|By Mike Argento, York Daily Record, Pa.|
|McClatchy-Tribune Information Services|
There really is an art to it. Politicians just can't go out and tell lies. OK, well, they can.
But the good ones, the ones that get away with it, bring some skill to the party.
Let's say you would like to create the impression, say, that your opponent once killed a hobo without coming out and saying that your opponent actually killed a hobo because the possibility exists that your opponent may not have killed a hobo. You have to spin a web of non sequiturs that, collectively, result in people believing that your opponent once killed a hobo. You know how this works. My opponent was once in Sheboygan. A hobo was killed once in Sheboygan. My opponent has never denied killing a hobo. And so on.
You have to repeat the phrase "killed a hobo" as many times as possible, dropping it into campaign speeches, everyday conversations and the occasional Tweet. You have to be able to sell the "killed a hobo" story with the kind of fake sincerity that comes naturally to skilled politicians.
It takes commitment and craft to make it not just plausible, but probable, that your opponent once killed a hobo.
It's not as easy as it looks.
Which is why the
These guys -- I know there are women candidates, I'm using the term generically, OK? -- are terrible at it.
Well, a few of them are.
So she draws the conclusion that Wolf is a bad person, or at least a bad businessperson.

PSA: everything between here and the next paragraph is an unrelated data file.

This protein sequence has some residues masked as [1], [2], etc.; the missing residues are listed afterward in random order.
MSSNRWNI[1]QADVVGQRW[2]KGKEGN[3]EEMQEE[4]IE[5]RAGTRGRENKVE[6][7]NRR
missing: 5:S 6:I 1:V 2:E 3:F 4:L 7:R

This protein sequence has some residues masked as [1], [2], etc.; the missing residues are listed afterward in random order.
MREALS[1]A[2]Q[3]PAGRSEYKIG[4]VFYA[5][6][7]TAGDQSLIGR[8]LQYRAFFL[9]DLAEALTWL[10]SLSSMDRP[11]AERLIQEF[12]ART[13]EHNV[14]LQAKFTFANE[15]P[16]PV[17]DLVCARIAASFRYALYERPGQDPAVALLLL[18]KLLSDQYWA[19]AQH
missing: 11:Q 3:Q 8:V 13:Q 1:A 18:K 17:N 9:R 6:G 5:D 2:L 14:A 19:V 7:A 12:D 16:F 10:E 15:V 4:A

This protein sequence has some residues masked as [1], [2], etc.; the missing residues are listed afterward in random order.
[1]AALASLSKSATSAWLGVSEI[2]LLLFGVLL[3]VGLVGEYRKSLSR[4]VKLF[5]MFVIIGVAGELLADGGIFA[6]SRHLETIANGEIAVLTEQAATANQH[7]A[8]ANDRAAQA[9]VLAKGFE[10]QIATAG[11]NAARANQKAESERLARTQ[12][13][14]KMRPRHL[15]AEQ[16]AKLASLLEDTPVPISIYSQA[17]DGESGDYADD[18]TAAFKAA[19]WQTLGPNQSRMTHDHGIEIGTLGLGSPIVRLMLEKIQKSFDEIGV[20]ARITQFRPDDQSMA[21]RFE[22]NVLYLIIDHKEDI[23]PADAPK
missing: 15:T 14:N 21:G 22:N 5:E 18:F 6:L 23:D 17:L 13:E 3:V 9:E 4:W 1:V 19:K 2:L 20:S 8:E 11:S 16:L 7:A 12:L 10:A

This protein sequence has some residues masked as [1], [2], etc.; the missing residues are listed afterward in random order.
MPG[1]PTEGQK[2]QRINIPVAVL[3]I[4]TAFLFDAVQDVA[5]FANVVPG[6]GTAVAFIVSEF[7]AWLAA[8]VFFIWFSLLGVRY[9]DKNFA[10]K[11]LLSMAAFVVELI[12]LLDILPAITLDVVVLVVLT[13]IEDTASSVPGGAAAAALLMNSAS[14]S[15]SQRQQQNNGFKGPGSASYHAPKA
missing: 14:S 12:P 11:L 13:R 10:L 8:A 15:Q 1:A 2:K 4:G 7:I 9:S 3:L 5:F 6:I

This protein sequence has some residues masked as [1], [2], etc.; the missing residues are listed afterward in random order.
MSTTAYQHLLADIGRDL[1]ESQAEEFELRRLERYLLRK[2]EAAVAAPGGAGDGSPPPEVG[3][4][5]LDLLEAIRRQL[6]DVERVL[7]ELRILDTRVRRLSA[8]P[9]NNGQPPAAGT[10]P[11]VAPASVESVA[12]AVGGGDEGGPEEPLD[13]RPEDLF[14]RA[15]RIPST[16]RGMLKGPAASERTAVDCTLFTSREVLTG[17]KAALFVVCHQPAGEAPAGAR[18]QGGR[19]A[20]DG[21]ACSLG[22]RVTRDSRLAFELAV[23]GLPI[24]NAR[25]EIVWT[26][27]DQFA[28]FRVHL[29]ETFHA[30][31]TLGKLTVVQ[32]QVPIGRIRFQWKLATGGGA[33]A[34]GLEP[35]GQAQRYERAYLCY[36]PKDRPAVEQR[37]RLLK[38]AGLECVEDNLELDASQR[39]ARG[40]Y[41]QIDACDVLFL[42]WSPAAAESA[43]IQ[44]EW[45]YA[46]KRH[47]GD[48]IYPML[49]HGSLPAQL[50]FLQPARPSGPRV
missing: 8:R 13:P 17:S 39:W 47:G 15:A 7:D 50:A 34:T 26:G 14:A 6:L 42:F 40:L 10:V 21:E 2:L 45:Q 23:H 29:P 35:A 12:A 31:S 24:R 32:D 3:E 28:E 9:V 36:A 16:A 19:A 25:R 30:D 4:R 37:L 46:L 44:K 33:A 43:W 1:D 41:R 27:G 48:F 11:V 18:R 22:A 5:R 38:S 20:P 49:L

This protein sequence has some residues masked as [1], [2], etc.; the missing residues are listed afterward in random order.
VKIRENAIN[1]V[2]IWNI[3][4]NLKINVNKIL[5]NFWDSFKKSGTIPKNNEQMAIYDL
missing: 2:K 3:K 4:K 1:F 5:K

Actually, her ad makes
Gee, what happened between 2006 and 2009? Only the near complete collapse of the international economy, led by a bunch of
On its face, it appears to be a well-crafted political ad. It throws out some facts, or fact-like substances, to draw a conclusion that isn't exactly the truth, but not exactly a lie, following a time-tested formula for such things.
It also assumes that voters have the attention spans of meth-addicted squirrels and can't remember anything that happened six years ago.
Similar to that is state Treasurer
McCord also has an ad that attacks Wolf for allowing his company to sell kitchen cabinets made in
Which finally brings us to the one of the most incomprehensible ads of the campaign.
The ad says, "While Wolf served in
Wolf was revenue secretary, and as such, his principle duty was collecting taxes and handing big lottery winners big checks at press conferences. The revenue secretary has nothing to do with raising or lowering taxes. (Not that it has anything to do with anything, but during the two years Wolf served in former Gov.
And it wasn't higher taxes that led to people losing their jobs. It was that thing that happened a few years back, remember, the looting of the national economy by the aforementioned
The ad ends showing a Jeep -- Wolf drives a Jeep, in case you didn't know -- being overshadowed by one of those huge, jacked-up pickup trucks that screams "overcompensation." I'm not sure what that's supposed to mean, but I think Corbett might be trying to tell us something and, speaking for the public, keep it to yourself, governor.
There is one ad that does speak the truth. And it's one of Corbett's. In it, he says, "I wasn't sent to
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